Some employees meanwhile complained of sexual abuse, the report noted, “however nothing of the sort can be seen from the records. And we note that a mechanism to record such matters has not been established.”

Due to a lack of coordination between the human resources section and the budget section, the report found that salary payments were made to dismissed staff, employees on no-pay leave and employees with poor attendance.

The CSC noted that additional amounts paid out with the salary were deducted without “revealing details of the accounts and making the required amendments to the documents.”

“As a result, it is not possible to determine for what reason the amounts were deducted,” it states.

The report found that on occasion employees were not paid for overtime hours while senior employees filled out a slip to show that they arrived at the office on time after coming late.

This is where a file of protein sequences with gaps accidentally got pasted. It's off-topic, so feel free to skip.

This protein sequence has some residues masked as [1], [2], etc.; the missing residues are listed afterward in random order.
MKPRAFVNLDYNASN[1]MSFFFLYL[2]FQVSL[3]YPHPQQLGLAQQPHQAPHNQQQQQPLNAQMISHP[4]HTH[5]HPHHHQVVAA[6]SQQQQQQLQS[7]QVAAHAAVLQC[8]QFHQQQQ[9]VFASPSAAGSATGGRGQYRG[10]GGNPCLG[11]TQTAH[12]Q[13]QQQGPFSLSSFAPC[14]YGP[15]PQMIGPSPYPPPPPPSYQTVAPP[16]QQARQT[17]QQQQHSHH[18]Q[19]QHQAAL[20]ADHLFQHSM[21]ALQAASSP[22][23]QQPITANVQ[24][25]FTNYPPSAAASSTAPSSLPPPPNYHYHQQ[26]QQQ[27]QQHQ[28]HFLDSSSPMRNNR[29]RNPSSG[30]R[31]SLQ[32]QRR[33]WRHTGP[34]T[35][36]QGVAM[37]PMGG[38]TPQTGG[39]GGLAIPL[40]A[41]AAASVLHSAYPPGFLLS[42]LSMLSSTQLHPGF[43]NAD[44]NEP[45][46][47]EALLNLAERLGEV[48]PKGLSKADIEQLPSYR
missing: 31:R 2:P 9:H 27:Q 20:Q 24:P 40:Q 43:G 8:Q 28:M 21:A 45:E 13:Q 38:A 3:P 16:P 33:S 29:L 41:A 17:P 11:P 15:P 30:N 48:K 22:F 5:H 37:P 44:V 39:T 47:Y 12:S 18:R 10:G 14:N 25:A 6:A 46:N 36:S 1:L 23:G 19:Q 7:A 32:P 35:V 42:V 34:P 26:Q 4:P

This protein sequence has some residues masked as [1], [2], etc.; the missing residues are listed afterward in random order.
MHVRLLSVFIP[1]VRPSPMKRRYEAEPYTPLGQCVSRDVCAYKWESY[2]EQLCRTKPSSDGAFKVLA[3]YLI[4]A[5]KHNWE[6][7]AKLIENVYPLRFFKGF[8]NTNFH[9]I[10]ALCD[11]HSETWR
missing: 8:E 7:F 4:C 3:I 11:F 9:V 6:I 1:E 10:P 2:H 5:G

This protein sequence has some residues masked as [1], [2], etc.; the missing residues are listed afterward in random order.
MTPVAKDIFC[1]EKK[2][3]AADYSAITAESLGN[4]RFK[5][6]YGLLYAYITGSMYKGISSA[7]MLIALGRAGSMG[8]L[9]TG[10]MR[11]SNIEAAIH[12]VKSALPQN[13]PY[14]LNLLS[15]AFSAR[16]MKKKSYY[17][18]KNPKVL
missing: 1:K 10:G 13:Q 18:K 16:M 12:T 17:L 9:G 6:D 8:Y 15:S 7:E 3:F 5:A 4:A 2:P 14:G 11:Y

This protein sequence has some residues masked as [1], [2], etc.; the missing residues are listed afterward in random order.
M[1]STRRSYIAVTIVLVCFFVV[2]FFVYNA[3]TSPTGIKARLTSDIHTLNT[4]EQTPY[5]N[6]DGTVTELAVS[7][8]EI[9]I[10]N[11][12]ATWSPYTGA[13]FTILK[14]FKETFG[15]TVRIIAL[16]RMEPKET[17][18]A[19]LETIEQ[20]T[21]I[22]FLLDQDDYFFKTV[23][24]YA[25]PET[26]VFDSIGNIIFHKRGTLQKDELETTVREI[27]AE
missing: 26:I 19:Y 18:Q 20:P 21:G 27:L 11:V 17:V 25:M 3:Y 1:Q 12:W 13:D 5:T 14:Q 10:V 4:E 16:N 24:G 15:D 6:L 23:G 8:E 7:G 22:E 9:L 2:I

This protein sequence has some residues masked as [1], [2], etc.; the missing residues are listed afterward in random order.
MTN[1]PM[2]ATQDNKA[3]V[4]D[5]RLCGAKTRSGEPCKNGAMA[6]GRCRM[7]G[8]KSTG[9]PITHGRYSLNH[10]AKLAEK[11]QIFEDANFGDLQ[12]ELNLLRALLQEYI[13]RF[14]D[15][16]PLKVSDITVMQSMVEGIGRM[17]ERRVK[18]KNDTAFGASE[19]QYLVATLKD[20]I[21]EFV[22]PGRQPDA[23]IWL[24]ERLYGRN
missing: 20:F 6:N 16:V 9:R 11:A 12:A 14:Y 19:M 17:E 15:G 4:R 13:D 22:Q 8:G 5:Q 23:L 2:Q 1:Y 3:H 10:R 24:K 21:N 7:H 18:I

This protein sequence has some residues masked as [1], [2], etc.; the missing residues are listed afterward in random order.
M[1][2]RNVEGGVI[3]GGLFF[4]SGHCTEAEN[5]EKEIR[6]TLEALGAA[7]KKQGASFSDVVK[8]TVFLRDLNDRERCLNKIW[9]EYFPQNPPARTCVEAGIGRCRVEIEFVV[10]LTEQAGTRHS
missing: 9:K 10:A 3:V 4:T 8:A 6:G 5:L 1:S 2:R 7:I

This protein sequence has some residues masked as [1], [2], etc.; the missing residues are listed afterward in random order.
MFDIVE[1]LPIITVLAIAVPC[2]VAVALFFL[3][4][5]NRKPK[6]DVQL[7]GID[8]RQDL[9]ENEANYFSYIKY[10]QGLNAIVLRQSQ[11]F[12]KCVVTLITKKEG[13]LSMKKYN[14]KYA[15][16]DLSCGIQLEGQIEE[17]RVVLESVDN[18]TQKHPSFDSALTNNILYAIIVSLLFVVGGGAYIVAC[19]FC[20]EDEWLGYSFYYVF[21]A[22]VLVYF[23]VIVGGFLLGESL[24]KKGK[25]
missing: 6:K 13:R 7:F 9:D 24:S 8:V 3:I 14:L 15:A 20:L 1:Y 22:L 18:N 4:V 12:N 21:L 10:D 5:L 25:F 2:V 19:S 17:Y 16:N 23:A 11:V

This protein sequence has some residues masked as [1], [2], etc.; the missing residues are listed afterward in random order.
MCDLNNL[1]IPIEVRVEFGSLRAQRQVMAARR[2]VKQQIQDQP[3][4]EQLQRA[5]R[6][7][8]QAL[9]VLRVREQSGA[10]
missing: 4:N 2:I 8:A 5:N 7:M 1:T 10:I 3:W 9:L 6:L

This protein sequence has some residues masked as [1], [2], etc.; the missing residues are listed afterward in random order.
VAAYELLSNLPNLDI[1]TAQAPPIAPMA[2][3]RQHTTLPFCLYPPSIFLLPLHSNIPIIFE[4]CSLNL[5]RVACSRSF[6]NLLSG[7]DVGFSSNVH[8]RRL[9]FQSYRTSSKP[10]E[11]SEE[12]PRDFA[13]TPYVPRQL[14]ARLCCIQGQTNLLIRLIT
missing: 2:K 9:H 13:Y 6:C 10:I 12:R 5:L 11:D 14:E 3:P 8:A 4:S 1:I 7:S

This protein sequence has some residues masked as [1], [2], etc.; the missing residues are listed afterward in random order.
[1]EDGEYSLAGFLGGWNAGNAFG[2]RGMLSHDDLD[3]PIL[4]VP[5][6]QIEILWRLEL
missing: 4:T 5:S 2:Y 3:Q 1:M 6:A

Moreover, some employees at Maafushi jail were paid risk allowance after they were transferred to the main office at Male’. Conversely, employees transferred to the jail were not paid a risk allowance.

Employees also took longer than the one-hour lunch break during working hours and “going out to tea during official hours was common.” Some employees were paid salaries during official leave in violation of civil service regulations, it added.

The department “did not make adequate use” of over Rf400,000 allocated in the budget for training purposes.

“We note that employees are discriminated against in taking disciplinary measures,” the report observed, noting that records were not properly maintained.